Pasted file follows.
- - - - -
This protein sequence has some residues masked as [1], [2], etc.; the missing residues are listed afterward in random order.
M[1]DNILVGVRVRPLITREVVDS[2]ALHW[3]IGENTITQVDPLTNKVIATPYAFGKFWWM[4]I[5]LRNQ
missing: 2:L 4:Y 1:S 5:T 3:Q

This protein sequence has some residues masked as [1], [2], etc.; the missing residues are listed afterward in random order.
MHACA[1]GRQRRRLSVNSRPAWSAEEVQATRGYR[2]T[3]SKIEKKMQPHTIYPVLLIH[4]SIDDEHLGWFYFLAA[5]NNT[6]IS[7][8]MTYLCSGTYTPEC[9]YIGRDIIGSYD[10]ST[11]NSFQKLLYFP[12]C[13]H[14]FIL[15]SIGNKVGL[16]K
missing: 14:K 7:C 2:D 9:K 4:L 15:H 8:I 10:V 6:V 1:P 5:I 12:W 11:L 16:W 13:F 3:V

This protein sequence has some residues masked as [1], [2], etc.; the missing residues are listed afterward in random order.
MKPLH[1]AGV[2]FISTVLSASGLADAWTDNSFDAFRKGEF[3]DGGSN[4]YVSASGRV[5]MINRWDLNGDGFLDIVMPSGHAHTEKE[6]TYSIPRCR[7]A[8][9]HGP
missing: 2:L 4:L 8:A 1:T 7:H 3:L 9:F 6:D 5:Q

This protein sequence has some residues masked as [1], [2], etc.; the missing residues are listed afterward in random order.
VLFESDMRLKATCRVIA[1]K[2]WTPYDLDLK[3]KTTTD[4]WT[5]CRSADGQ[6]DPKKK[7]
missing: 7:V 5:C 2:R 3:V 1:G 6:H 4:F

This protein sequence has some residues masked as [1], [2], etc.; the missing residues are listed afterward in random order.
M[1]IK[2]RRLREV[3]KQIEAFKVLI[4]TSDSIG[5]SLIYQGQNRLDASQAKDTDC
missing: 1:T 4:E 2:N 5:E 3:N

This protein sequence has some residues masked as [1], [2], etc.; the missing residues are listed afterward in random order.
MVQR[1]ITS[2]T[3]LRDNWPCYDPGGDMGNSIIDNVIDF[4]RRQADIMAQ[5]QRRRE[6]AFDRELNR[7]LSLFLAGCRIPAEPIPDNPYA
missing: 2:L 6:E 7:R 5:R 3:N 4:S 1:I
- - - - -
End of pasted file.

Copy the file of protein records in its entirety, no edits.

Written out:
This protein sequence has some residues masked as [1], [2], etc.; the missing residues are listed afterward in random order.
M[1]DNILVGVRVRPLITREVVDS[2]ALHW[3]IGENTITQVDPLTNKVIATPYAFGKFWWM[4]I[5]LRNQ
missing: 2:L 4:Y 1:S 5:T 3:Q

This protein sequence has some residues masked as [1], [2], etc.; the missing residues are listed afterward in random order.
MHACA[1]GRQRRRLSVNSRPAWSAEEVQATRGYR[2]T[3]SKIEKKMQPHTIYPVLLIH[4]SIDDEHLGWFYFLAA[5]NNT[6]IS[7][8]MTYLCSGTYTPEC[9]YIGRDIIGSYD[10]ST[11]NSFQKLLYFP[12]C[13]H[14]FIL[15]SIGNKVGL[16]K
missing: 14:K 7:C 2:D 9:K 4:L 15:H 8:I 10:V 6:V 1:P 5:I 12:W 11:L 16:W 13:F 3:V

This protein sequence has some residues masked as [1], [2], etc.; the missing residues are listed afterward in random order.
MKPLH[1]AGV[2]FISTVLSASGLADAWTDNSFDAFRKGEF[3]DGGSN[4]YVSASGRV[5]MINRWDLNGDGFLDIVMPSGHAHTEKE[6]TYSIPRCR[7]A[8][9]HGP
missing: 2:L 4:L 8:A 1:T 7:H 3:L 9:F 6:D 5:Q

This protein sequence has some residues masked as [1], [2], etc.; the missing residues are listed afterward in random order.
VLFESDMRLKATCRVIA[1]K[2]WTPYDLDLK[3]KTTTD[4]WT[5]CRSADGQ[6]DPKKK[7]
missing: 7:V 5:C 2:R 3:V 1:G 6:H 4:F

This protein sequence has some residues masked as [1], [2], etc.; the missing residues are listed afterward in random order.
M[1]IK[2]RRLREV[3]KQIEAFKVLI[4]TSDSIG[5]SLIYQGQNRLDASQAKDTDC
missing: 1:T 4:E 2:N 5:E 3:N

This protein sequence has some residues masked as [1], [2], etc.; the missing residues are listed afterward in random order.
MVQR[1]ITS[2]T[3]LRDNWPCYDPGGDMGNSIIDNVIDF[4]RRQADIMAQ[5]QRRRE[6]AFDRELNR[7]LSLFLAGCRIPAEPIPDNPYA
missing: 2:L 6:E 7:R 5:R 3:N 4:S 1:I